The document goes on to order Local 542 to increase minority representation in the union and ensure EQUAL WORK AND PAY between minority and white members.
The court decided it needed to oversee Local 542’s compliance with the order, at least through March 31, 1984. A Special Master, attorney Frank Jenkins, was appointed to monitor Local 542’s performance regarding these goals.
DECEMBER 15, 1982: The court approves a monetary settlement reached between the plaintiffs and the union. Local 542 agrees to pay the plaintiffs $1.5 MILLION because of the discrimination.
MAY, 1985: Special Master Frank Jenkins found that Local 542 was still discriminating against minorities.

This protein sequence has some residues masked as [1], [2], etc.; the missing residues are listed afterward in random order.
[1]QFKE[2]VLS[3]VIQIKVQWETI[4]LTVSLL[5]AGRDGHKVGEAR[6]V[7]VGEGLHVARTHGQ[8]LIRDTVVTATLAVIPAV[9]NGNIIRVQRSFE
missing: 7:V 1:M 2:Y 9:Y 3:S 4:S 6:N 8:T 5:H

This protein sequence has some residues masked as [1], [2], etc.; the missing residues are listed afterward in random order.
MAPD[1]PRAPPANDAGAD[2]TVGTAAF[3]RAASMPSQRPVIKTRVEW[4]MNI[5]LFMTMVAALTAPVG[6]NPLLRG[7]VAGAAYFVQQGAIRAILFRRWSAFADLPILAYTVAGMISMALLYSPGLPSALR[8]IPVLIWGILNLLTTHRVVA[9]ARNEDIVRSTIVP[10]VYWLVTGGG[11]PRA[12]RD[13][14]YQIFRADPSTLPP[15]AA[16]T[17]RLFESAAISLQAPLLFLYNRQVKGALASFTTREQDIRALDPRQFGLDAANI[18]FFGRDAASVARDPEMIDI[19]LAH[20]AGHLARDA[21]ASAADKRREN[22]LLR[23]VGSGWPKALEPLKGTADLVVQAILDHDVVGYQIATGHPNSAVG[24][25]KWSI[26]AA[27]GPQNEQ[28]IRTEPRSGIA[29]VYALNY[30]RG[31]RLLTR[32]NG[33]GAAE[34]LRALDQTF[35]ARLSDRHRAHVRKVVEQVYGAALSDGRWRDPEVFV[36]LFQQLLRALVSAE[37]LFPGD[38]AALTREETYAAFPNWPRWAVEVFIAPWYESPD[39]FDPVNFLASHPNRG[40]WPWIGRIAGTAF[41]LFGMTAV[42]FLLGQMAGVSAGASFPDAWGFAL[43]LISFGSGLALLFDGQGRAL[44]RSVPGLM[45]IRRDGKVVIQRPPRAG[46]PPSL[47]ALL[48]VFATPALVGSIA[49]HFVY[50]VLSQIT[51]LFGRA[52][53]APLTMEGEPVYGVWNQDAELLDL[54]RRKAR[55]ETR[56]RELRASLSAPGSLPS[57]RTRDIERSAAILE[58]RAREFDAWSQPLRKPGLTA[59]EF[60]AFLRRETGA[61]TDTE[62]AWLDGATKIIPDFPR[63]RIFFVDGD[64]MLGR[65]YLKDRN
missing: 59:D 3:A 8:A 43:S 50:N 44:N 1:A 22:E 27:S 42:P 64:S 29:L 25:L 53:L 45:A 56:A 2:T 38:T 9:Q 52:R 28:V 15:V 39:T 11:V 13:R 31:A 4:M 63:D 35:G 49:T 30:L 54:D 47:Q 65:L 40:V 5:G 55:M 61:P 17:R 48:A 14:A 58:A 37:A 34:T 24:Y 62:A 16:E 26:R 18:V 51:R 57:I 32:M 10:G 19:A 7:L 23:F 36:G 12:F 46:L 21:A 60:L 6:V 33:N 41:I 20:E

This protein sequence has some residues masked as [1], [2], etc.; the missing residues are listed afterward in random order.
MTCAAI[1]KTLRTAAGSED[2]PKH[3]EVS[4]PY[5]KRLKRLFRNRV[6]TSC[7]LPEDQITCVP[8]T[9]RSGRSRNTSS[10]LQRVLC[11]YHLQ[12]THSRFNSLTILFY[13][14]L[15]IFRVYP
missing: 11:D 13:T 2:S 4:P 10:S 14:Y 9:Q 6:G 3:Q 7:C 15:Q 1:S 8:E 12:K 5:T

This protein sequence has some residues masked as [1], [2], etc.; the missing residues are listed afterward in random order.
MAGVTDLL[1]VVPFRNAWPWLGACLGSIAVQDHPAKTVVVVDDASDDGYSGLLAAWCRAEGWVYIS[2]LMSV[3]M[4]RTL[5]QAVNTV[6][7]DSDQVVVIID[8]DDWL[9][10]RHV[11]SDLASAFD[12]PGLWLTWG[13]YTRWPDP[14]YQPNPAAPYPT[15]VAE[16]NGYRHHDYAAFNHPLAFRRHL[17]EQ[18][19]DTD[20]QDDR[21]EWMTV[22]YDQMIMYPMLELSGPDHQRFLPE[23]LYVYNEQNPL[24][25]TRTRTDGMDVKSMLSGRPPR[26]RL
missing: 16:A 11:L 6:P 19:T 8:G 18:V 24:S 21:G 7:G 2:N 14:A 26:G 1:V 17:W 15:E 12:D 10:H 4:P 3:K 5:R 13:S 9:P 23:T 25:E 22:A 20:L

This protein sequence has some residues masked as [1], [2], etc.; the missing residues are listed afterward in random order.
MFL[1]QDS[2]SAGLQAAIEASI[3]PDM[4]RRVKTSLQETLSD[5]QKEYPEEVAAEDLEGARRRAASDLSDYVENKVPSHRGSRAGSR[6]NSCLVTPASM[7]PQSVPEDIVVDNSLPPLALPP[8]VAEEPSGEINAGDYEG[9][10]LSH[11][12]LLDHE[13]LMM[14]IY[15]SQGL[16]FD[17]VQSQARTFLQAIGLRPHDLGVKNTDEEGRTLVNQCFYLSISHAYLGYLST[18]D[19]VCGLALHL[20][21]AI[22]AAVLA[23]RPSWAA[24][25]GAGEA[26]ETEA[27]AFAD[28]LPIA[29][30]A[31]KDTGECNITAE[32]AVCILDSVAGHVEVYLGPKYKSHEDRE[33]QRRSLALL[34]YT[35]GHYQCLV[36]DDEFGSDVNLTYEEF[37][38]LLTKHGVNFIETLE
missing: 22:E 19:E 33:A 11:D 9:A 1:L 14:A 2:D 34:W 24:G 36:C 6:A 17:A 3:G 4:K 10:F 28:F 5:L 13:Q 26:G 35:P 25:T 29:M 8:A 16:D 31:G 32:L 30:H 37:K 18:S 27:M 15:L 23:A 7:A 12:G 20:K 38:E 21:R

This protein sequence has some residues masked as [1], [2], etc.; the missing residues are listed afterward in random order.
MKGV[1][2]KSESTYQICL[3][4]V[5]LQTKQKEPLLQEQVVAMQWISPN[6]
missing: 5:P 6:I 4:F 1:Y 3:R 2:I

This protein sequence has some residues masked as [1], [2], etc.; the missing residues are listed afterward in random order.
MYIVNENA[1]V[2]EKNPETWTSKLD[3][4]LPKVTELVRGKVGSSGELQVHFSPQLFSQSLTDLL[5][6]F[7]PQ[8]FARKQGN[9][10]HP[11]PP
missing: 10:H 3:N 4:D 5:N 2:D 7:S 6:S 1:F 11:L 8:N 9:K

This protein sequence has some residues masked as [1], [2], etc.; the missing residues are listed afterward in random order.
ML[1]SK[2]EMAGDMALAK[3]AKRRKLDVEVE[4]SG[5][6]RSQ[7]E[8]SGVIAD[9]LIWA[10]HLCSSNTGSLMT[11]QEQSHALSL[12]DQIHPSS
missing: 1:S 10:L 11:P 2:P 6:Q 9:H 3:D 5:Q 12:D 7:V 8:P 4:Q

OCTOBER 10, 1985: The Court, in agreeing with the Special Master, holds Local 542 in contempt of court for failing to take the actions required by the 1979 Consent Decree. Specifically, the Court found that:
“The union was given five years in which to prove to this court that it could operate the hiring hall in a non-discriminatory, fair and equitable manner. The court finds that the union has failed in this regard and to the contrary, has continued to use the hiring hall as a tool of discrimination, albeit at a reduced level, but discrimination nevertheless.” Commonwealth of Pennsylvania, et. al. v. Local 542, International Union of Operating Engineers, 619 F.Supp. 1273, 1277 (E.D Pa 1985), aff’d 807 F.2d 330 (3rd Cir 1986).As a result of the ongoing discrimination, the Court appointed a full-time Hiring Hall Monitor to oversee the day-to-day operations of the hiring hall. The Court also extended the Consent Decree through August 31, 1987.